Sharp responses

The sharp blog responses to Amanian’s piece confirmed just why 15-M has had no choice but to adopt the position it has: despite the threat of a PP win and its own growth, the movement has had too little of the shared experience of struggle essential to feed the sort of discussion that create a broad consensus in this debate.

For example, “Albanio” commented: “These paras only repeat what a lot of nervous types say ― 15-M is useless, and that we’ve all got to vote together for … well, for whatever, but vote for what 15-M is talking about. These nervous types are fed up with mass meetings, of 'going nowhere' …

“Don’t tell me ― it’s a story heard time and again ― about having to change things from within, like Jonah in the belly of the whale ― it doesn’t wash. Have a look at the United Left, at what it has become after 'achieving' so much with, yes that!, backsides on seats in parliament ― a grouplet of  colourful little reds, office- and corridor-bound.

“But, let’s see: what would we achieve with, say, five MPs and five senators? 1) Politically, nothing or a crumb or two 2) It would stop us from denouncing the System, because we would already be inside it, 3) We would legitimise the present state of affairs.

“15-M’s goal is for the long-run, it can’t be done in two days: it’s about raising consciousness, protesting, denouncing, mobilising, realising a social fabric that’s critical and conscious of its power to change things.

“So just stop repeating the same old stuff: and let those of us who want to change this system be coherent.”

Generational split?

“Eduardo Garcia” replied: “I do not know whether it’s question of age or because of the experience accumulated by those of us who in our youth had to fight the dictatorship and who also took on Marxist-Leninist viewpoints, but we don’t see that this revolution ― which I and so many others experience as a breath of fresh air in Spanish politics ― can go ahead without organisation.

“The same happened with the anti-globalisation movement: a lot of people mobilised, some ideas remain (some or most of which are in 15-M) but, I believe, with few clear results.

“In my opinion it i urgent today that things change in Spain and in the world over, but I do not think that things can be advanced as quickly without taking part in the institutions …

“Also, there’s no reason to form a party in the old mold, where the ruling clique ends up cooking and eating everything. We have to see how it can be set up so that isn’t possible, although I don’t believe the mass meeting model can have the continuity needed.”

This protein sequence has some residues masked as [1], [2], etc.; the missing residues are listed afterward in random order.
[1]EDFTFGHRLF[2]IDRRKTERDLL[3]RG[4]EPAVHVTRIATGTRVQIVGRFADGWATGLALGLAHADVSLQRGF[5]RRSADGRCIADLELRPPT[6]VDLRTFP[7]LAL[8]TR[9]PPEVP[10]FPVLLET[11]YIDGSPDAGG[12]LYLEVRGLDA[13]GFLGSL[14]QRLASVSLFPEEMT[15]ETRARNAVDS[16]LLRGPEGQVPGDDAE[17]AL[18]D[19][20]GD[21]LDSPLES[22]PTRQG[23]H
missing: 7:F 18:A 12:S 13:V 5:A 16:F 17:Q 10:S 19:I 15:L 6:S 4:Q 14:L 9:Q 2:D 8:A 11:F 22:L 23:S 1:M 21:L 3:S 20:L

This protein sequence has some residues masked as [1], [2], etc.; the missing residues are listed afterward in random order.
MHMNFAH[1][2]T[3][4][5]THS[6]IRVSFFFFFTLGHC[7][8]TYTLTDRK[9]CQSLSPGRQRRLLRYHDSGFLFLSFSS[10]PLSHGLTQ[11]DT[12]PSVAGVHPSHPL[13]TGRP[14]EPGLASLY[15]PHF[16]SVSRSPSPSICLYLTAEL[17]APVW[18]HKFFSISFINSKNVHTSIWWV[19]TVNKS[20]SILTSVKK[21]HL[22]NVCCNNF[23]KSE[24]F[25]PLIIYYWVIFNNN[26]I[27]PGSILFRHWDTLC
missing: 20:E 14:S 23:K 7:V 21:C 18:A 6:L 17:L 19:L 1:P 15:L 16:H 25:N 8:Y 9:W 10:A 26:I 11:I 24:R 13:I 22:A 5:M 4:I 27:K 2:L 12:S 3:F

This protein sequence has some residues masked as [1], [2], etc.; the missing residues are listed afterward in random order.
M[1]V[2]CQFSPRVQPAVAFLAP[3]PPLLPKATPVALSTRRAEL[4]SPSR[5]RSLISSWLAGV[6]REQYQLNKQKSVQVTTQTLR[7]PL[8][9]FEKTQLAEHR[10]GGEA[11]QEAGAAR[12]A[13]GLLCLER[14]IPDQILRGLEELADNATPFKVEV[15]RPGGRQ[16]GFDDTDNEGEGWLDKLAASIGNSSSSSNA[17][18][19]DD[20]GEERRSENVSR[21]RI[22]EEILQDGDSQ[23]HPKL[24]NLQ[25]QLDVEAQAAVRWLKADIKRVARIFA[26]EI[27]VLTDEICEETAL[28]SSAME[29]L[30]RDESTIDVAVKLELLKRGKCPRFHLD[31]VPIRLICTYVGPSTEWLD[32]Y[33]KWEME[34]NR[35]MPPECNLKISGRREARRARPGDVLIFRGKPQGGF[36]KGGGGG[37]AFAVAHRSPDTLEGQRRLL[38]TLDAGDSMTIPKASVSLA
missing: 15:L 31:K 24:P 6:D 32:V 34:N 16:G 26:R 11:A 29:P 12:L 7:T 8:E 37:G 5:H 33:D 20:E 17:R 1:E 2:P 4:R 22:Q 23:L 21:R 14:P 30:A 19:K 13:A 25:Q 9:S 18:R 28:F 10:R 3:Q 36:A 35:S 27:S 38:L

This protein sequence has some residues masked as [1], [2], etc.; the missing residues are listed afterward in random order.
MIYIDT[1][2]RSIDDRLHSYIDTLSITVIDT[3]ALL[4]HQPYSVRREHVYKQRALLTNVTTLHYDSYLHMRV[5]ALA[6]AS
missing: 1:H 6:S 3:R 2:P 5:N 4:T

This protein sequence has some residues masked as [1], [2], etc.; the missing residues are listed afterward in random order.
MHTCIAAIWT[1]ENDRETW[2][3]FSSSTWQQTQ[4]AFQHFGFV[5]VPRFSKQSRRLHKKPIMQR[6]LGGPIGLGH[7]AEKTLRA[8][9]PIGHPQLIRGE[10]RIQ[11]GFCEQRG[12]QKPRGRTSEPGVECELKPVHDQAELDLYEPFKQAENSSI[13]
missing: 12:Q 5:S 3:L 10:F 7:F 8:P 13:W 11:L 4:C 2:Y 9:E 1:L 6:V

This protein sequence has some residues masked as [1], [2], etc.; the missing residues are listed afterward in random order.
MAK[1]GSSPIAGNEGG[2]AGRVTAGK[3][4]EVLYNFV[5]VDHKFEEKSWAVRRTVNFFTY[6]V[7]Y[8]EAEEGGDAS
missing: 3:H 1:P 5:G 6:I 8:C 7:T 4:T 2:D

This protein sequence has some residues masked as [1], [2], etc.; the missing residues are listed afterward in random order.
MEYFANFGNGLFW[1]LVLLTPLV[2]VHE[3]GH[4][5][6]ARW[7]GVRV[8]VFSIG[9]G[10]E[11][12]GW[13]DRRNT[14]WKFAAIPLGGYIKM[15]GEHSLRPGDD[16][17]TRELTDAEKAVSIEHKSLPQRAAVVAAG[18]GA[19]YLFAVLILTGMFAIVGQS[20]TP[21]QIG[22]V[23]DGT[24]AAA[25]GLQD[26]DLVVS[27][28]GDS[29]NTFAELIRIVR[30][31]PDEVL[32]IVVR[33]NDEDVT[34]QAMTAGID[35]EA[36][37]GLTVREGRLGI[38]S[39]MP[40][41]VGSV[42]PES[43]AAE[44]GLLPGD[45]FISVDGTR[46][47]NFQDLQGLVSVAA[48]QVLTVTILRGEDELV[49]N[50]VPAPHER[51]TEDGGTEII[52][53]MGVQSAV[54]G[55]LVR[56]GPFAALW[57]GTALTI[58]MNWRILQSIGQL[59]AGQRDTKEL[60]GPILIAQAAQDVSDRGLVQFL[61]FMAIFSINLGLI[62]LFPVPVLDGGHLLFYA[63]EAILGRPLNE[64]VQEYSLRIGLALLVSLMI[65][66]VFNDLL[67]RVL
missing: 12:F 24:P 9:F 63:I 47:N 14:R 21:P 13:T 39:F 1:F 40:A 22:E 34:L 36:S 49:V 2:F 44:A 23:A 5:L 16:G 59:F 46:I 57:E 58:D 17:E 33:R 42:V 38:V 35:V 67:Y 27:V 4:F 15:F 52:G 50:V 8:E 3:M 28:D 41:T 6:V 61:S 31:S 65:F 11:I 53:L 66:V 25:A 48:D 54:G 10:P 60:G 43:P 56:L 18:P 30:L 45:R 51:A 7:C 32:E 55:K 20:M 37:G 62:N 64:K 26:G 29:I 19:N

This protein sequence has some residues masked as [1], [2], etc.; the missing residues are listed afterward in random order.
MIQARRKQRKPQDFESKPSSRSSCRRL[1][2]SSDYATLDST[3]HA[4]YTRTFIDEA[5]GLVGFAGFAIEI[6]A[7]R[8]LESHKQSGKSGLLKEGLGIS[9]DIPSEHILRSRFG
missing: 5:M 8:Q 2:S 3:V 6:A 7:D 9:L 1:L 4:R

Most bloggers disagreed with this viewpoint, denouncing the Spanish electoral system as fraudulent, anti-democratic and reinforcing the “partitocracy”.

According to “unodecincuenta”: “All that’s left is to spoil or not mark the ballot paper, or, best from my point of view, don’t vote. If we don’t vote we will be added to the 30-odd percent who never vote, and even though they don’t do it for the same reason as we will, with an abstention rate above 50%, let’s see if they carry on strutting around about representativeness!”

Amanian replied: “To the indignados, shirty with me: I knew that was going to be a 'suicide' column, but I had to do it …

“As a Marxist I see no other way of transforming society. Everything happens inside the system, from unions and parties to parliament to the right to camp in a square. What’s more, these aren’t presents from anyone, but the results of workers’ struggles and tools in their hands to take back something from those who conspire to steal what we have gained.

“People become corrupt? Of course. But for those of us who don’t believe in 'immaculate saints' and can’t hire extraterrestrials, there is no other way than to improve control procedures over leaders and representatives.

“Abstention is useless. Many leaders govern with a vote of less than 30% of the electorate. And does anyone see any evidence that after winning, the PP is going to surrender to the popular demands raised in the big demonstrations?”

“Jesusmariaramon” conceded that “Nazarin is right. 15-M will not be able ― alone and only with demonstrations, protests, pickets, active opposition to evictions and its international extension ― to stop the bullies from keeping dismantling the ‘Welfare State’.

“But, undoubtedly, 15-M is beginning to instil in society ... the suspicion about something that on the other hand is evident ― the capitalist mafia that controls the world and all its institutions and leaders ...”

If 15-M continues to mobilise as it has to date that understanding can only grow, and with it the experiences that can help the movement best work out its role in the next phase of likely PP government.

[Dick Nichols is Green Left Weekly’s European correspondent, based in Barcelona.]